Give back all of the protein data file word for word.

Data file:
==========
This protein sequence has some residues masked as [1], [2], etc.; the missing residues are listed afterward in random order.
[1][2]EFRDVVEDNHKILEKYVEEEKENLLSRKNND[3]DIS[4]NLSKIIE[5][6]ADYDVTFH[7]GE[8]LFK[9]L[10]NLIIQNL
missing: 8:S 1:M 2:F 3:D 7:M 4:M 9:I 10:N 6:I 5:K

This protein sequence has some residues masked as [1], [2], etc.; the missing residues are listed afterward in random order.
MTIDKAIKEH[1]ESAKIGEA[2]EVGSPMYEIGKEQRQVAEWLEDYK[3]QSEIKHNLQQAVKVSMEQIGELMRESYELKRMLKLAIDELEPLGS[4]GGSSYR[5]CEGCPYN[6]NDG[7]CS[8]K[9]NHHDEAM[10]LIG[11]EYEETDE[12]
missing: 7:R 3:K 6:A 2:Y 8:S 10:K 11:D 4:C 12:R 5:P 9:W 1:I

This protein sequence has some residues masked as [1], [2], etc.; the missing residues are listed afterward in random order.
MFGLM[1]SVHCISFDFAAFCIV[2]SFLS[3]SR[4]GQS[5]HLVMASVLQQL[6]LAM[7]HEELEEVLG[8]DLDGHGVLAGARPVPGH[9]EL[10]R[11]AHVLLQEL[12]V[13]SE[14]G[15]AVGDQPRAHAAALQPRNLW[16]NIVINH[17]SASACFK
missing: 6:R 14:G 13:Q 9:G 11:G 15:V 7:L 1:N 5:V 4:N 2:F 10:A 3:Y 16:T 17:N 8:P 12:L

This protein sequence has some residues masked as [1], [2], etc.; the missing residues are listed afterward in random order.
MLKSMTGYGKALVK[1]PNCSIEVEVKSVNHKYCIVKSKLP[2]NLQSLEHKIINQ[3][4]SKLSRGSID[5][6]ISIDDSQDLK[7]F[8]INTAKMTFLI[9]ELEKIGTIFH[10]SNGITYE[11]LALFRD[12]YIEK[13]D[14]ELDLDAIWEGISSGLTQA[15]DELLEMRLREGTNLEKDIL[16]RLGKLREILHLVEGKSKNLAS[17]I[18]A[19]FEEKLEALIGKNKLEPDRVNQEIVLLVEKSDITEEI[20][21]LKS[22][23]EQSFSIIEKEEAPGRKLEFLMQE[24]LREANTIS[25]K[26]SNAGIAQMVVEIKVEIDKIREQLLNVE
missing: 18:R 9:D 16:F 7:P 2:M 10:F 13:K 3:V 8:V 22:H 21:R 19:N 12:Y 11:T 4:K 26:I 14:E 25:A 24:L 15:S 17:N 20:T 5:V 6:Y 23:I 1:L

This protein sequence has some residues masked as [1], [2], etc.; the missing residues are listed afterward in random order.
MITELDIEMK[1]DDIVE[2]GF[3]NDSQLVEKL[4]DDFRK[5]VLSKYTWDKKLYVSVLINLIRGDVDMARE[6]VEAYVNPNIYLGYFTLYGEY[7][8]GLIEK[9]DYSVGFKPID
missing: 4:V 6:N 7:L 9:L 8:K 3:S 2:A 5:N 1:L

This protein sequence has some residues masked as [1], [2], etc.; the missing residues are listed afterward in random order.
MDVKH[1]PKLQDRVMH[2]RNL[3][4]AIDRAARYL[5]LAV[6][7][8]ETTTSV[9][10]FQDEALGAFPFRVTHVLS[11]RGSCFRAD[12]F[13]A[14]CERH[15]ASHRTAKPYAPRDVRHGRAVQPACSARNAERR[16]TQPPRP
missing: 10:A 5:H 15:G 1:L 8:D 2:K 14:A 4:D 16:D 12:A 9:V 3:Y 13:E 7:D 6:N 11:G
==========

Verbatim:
This protein sequence has some residues masked as [1], [2], etc.; the missing residues are listed afterward in random order.
[1][2]EFRDVVEDNHKILEKYVEEEKENLLSRKNND[3]DIS[4]NLSKIIE[5][6]ADYDVTFH[7]GE[8]LFK[9]L[10]NLIIQNL
missing: 8:S 1:M 2:F 3:D 7:M 4:M 9:I 10:N 6:I 5:K

This protein sequence has some residues masked as [1], [2], etc.; the missing residues are listed afterward in random order.
MTIDKAIKEH[1]ESAKIGEA[2]EVGSPMYEIGKEQRQVAEWLEDYK[3]QSEIKHNLQQAVKVSMEQIGELMRESYELKRMLKLAIDELEPLGS[4]GGSSYR[5]CEGCPYN[6]NDG[7]CS[8]K[9]NHHDEAM[10]LIG[11]EYEETDE[12]
missing: 7:R 3:K 6:A 2:Y 8:S 10:K 11:D 4:C 12:R 5:P 9:W 1:I

This protein sequence has some residues masked as [1], [2], etc.; the missing residues are listed afterward in random order.
MFGLM[1]SVHCISFDFAAFCIV[2]SFLS[3]SR[4]GQS[5]HLVMASVLQQL[6]LAM[7]HEELEEVLG[8]DLDGHGVLAGARPVPGH[9]EL[10]R[11]AHVLLQEL[12]V[13]SE[14]G[15]AVGDQPRAHAAALQPRNLW[16]NIVINH[17]SASACFK
missing: 6:R 14:G 13:Q 9:G 11:G 15:V 7:L 1:N 5:V 4:N 2:F 10:A 3:Y 16:T 17:N 8:P 12:L

This protein sequence has some residues masked as [1], [2], etc.; the missing residues are listed afterward in random order.
MLKSMTGYGKALVK[1]PNCSIEVEVKSVNHKYCIVKSKLP[2]NLQSLEHKIINQ[3][4]SKLSRGSID[5][6]ISIDDSQDLK[7]F[8]INTAKMTFLI[9]ELEKIGTIFH[10]SNGITYE[11]LALFRD[12]YIEK[13]D[14]ELDLDAIWEGISSGLTQA[15]DELLEMRLREGTNLEKDIL[16]RLGKLREILHLVEGKSKNLAS[17]I[18]A[19]FEEKLEALIGKNKLEPDRVNQEIVLLVEKSDITEEI[20][21]LKS[22][23]EQSFSIIEKEEAPGRKLEFLMQE[24]LREANTIS[25]K[26]SNAGIAQMVVEIKVEIDKIREQLLNVE
missing: 18:R 9:D 16:F 7:P 2:M 10:F 13:K 3:V 8:V 22:H 21:R 19:N 12:Y 11:T 4:K 26:I 14:E 25:A 24:L 15:S 17:N 20:T 5:V 6:Y 23:I 1:L

This protein sequence has some residues masked as [1], [2], etc.; the missing residues are listed afterward in random order.
MITELDIEMK[1]DDIVE[2]GF[3]NDSQLVEKL[4]DDFRK[5]VLSKYTWDKKLYVSVLINLIRGDVDMARE[6]VEAYVNPNIYLGYFTLYGEY[7][8]GLIEK[9]DYSVGFKPID
missing: 4:V 6:N 7:L 9:L 8:K 3:S 2:A 5:N 1:L

This protein sequence has some residues masked as [1], [2], etc.; the missing residues are listed afterward in random order.
MDVKH[1]PKLQDRVMH[2]RNL[3][4]AIDRAARYL[5]LAV[6][7][8]ETTTSV[9][10]FQDEALGAFPFRVTHVLS[11]RGSCFRAD[12]F[13]A[14]CERH[15]ASHRTAKPYAPRDVRHGRAVQPACSARNAERR[16]TQPPRP
missing: 10:A 5:H 15:G 1:L 8:D 2:K 14:A 4:D 16:D 12:A 9:V 3:Y 13:E 7:D 6:N 11:G